Here’s How Women Are Changing the Most Important Workspace in America

Here’s How Women Are Changing the Most Important Workspace in America

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Samantha Zabell
Dec 4, 2018
Members-elect Alexandria Ocasio-Cortez, D-N.Y., left, and Deb Haaland, D-N.M., are seen after the freshman class photo on the East Front of the Capitol on November 14, 2018.
(Image credit: Tom Williams/Getty Images)

Many homeowners know the experience of moving into an outdated space and planning some much-needed renovations. For the 102 women elected to Congress during the 2018 midterm elections (a record, by the way), they may not be able to gut the place but they could influence some major building changes. Now that nearly one in five legislators on Capitol Hill will be a woman, the building needs to prepare for these leaders and their teams.

For decades, Capitol Hill was a man's world and they controlled many of the gathering spaces, including a two-floor gym, smoking lounges, and more. As women started gaining numbers in Congress, they took up important political fights outside and inside the Dome's walls.

It begins with the bathroom

Women's influence on the Capitol starts in one of the most basic rooms in any building: the bathroom. In the early 1990s, female senators weren't able to use the Senators-only restroom because that label really meant "men-only." Female legislators, like Nancy Kassenbaum or Barbara Mikulski, instead used a restroom meant for tourists visiting the Capitol until it was agreed that women's restrooms needed to be installed adjacent to the Senate floor. After all, 1992 was "The Year of the Woman," and the last time that a notable number of female legislators (54) were elected to Congress.


"It speaks volumes to how much of our public infrastructure and our political infrastructure has been dominated by men ever since its creation."


The new restroom was small and windowless, but three additional stalls were eventually added in 2000. In 2010, the House of Representatives Committee on Oversight and Government Reform held a hearing to address the continued "restroom gender parity," and in 2011, the House of Representatives, led by Speaker John Boehner, followed the Senate and installed nearby bathrooms for Congresswomen.

"I was fascinated slash appalled at the lack of access for women in terms of restrooms in the building," says Lori Brown, professor of architecture at Syracuse University and leader of Architexx, a non-profit organization focused on gender equity in architecture. "It speaks volumes to how much of our public infrastructure and our political infrastructure has been dominated by men ever since its creation."

Brown further explains that the gendered bathroom issue isn't just an issue in the Capitol, though the historic building is in a place to be a leader. "There's a formula," Brown explains, referring to the federal code in Washington, D.C. that mandates how many bathrooms and stalls are required per gender based on employee numbers. "But most often those numbers don't take into account how long it takes a woman to use the restroom."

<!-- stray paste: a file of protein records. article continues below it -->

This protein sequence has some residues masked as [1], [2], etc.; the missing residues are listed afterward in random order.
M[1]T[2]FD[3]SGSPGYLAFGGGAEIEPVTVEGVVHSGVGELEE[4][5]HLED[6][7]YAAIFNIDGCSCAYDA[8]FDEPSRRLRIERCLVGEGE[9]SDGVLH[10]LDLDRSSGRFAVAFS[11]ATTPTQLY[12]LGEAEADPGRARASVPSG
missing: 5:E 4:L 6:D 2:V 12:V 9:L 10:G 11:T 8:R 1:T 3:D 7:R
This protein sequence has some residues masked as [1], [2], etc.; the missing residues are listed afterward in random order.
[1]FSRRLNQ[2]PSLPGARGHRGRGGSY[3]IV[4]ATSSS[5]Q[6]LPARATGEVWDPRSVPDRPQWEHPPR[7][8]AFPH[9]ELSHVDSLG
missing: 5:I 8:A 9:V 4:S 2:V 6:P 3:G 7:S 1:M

In 2013, the Senate ruled to double the number of women's restrooms to accommodate the influx of female legislators—and Senator Amy Klobuchar tweeted about the "first-ever in U.S. history traffic jam in women senators' restrooms," jokingly but accurately referring to the gender disparity in bathroom stalls.

"That's a good problem!" Illinois Senator Tammy Duckworth told Apartment Therapy. "I look forward to the day when they'll have to add more stalls on the Senate side."

Even though the number of stalls may increase, the facilities within the women's restrooms aren't quite up to par. Between malfunctioning—or occasionally nonexistent—feminine hygiene product dispensers, or a lack of changing tables, the bathrooms aren't equipped to meet the legislators' needs.

"I have never been in a bathroom that didn't have a machine with feminine products," Congresswoman Norma Torres of California told Apartment Therapy. "It wasn't until I had an emergency [that I realized]. My office is all the way in the Longworth Building and I can't run back [before a vote]. Other women showed me a bathroom within Leader Pelosi's office that does have women's products and more privacy, but I shouldn't have to go into her office."


"We should not have to decide if we want to represent our communities here or if we want to stay home and have a baby."


Parents are people (and legislators), too

That's not Torres' only idea for modernizing the building. Her list is long: It includes more private lactation rooms, safe spaces for women to leave their children with supervision that's close to the floor when there's a vote (since they can't bring children onto the floor), or decent changing tables.

"We should not have to decide if we want to represent our communities here or if we want to stay home and have a baby," Torres says.

The new crop of female legislators includes a number of younger women—incoming Congresswomen Alexandria Ocasio-Cortez and Abby Finkenauer, both 29, are among the youngest—meaning that many are or could be mothers of young children or infants, so they need a place to pump.

In 2006, The Office of the Attending Physician opened up the first dedicated lactation suite in the Russell Senate Office Building, equipped with "pumps, chairs, TVs, and refrigerators," and in 2007, Speaker Nancy Pelosi of California created dedicated facilities for nursing mothers in the House buildings.

After a 2016 NBC report revealed that the U.S. Capitol didn't meet federal standards for lactation rooms, Senator Robert Casey wrote a letter to Senator Roy Blunt, chairman of the Rules Committee asking the committee to address these changes. "I respectfully urge you to take steps to improve the facilities available for parents working in… the Senate," his letter read, and that year, a bill was passed to bring the building up to federal standards, which at the time was 42 nursing rooms for the 7,000 female legislators and staffers.

Casey's letter also addressed the need for baby changing stations in all bathrooms, regardless of gender. In 2017, the 114th Congress met to pass a bill that would allocate funds for temporary parking for pregnant staffers and increase the number of changing stations available in Capitol restrooms. This fall, when the changing tables were installed, Duckworth remembers the excitement of female legislators who gathered to see the new stations in their bathrooms. After seeing them for herself, Duckworth immediately had a question: